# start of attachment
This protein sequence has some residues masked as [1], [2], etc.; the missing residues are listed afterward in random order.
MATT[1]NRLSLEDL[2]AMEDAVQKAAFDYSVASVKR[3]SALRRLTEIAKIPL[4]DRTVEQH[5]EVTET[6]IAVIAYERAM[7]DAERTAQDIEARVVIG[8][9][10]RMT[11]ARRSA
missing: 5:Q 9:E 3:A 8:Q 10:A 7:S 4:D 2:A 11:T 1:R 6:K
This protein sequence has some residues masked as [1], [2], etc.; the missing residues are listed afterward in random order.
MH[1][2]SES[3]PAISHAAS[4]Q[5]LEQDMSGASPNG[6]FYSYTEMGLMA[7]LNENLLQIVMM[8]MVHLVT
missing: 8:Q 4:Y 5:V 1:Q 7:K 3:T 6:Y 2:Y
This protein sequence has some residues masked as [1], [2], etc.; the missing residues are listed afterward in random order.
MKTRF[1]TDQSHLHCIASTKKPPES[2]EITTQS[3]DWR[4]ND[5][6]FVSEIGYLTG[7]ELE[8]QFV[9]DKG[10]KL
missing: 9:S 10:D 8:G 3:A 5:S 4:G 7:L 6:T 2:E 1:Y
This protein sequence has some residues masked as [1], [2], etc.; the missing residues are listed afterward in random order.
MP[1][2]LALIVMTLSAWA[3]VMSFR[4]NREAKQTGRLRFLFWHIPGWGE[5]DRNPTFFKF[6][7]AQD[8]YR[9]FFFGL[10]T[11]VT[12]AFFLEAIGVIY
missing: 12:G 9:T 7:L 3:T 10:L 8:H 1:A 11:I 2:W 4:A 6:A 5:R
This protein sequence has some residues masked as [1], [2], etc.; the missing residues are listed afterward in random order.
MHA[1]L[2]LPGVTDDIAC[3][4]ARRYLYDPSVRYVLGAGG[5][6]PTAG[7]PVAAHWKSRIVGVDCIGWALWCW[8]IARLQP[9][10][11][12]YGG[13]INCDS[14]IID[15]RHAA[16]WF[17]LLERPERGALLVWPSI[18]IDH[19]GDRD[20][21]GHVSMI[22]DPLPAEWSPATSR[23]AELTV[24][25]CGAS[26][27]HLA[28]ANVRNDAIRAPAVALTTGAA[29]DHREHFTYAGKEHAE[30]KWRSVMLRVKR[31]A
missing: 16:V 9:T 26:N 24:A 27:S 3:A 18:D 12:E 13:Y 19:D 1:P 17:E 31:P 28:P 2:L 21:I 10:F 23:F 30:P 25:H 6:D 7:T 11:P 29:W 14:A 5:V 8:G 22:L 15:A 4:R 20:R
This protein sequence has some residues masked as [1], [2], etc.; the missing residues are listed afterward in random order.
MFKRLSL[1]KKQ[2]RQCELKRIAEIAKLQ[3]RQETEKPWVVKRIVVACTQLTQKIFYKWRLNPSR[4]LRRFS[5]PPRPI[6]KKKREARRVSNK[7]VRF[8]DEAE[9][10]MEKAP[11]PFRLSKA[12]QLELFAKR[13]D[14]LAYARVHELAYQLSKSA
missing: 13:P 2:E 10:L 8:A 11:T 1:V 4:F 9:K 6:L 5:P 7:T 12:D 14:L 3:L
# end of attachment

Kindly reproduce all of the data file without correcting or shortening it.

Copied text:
This protein sequence has some residues masked as [1], [2], etc.; the missing residues are listed afterward in random order.
MATT[1]NRLSLEDL[2]AMEDAVQKAAFDYSVASVKR[3]SALRRLTEIAKIPL[4]DRTVEQH[5]EVTET[6]IAVIAYERAM[7]DAERTAQDIEARVVIG[8][9][10]RMT[11]ARRSA
missing: 5:Q 9:E 3:A 8:Q 10:A 7:S 4:D 2:A 11:T 1:R 6:K
This protein sequence has some residues masked as [1], [2], etc.; the missing residues are listed afterward in random order.
MH[1][2]SES[3]PAISHAAS[4]Q[5]LEQDMSGASPNG[6]FYSYTEMGLMA[7]LNENLLQIVMM[8]MVHLVT
missing: 8:Q 4:Y 5:V 1:Q 7:K 3:T 6:Y 2:Y
This protein sequence has some residues masked as [1], [2], etc.; the missing residues are listed afterward in random order.
MKTRF[1]TDQSHLHCIASTKKPPES[2]EITTQS[3]DWR[4]ND[5][6]FVSEIGYLTG[7]ELE[8]QFV[9]DKG[10]KL
missing: 9:S 10:D 8:G 3:A 5:S 4:G 7:L 6:T 2:E 1:Y
This protein sequence has some residues masked as [1], [2], etc.; the missing residues are listed afterward in random order.
MP[1][2]LALIVMTLSAWA[3]VMSFR[4]NREAKQTGRLRFLFWHIPGWGE[5]DRNPTFFKF[6][7]AQD[8]YR[9]FFFGL[10]T[11]VT[12]AFFLEAIGVIY
missing: 12:G 9:T 7:L 3:T 10:L 8:H 1:A 11:I 2:W 4:A 6:A 5:R
This protein sequence has some residues masked as [1], [2], etc.; the missing residues are listed afterward in random order.
MHA[1]L[2]LPGVTDDIAC[3][4]ARRYLYDPSVRYVLGAGG[5][6]PTAG[7]PVAAHWKSRIVGVDCIGWALWCW[8]IARLQP[9][10][11][12]YGG[13]INCDS[14]IID[15]RHAA[16]WF[17]LLERPERGALLVWPSI[18]IDH[19]GDRD[20][21]GHVSMI[22]DPLPAEWSPATSR[23]AELTV[24][25]CGAS[26][27]HLA[28]ANVRNDAIRAPAVALTTGAA[29]DHREHFTYAGKEHAE[30]KWRSVMLRVKR[31]A
missing: 16:V 9:T 26:N 24:A 27:S 3:A 18:D 12:E 13:Y 19:D 1:P 17:E 31:P 28:P 2:L 21:I 10:F 23:F 30:P 25:H 6:D 7:T 11:P 29:W 14:A 5:V 8:G 22:L 15:A 4:R 20:R
This protein sequence has some residues masked as [1], [2], etc.; the missing residues are listed afterward in random order.
MFKRLSL[1]KKQ[2]RQCELKRIAEIAKLQ[3]RQETEKPWVVKRIVVACTQLTQKIFYKWRLNPSR[4]LRRFS[5]PPRPI[6]KKKREARRVSNK[7]VRF[8]DEAE[9][10]MEKAP[11]PFRLSKA[12]QLELFAKR[13]D[14]LAYARVHELAYQLSKSA
missing: 13:P 2:E 10:L 8:A 11:T 1:V 4:F 9:K 6:L 5:P 7:T 12:D 14:L 3:L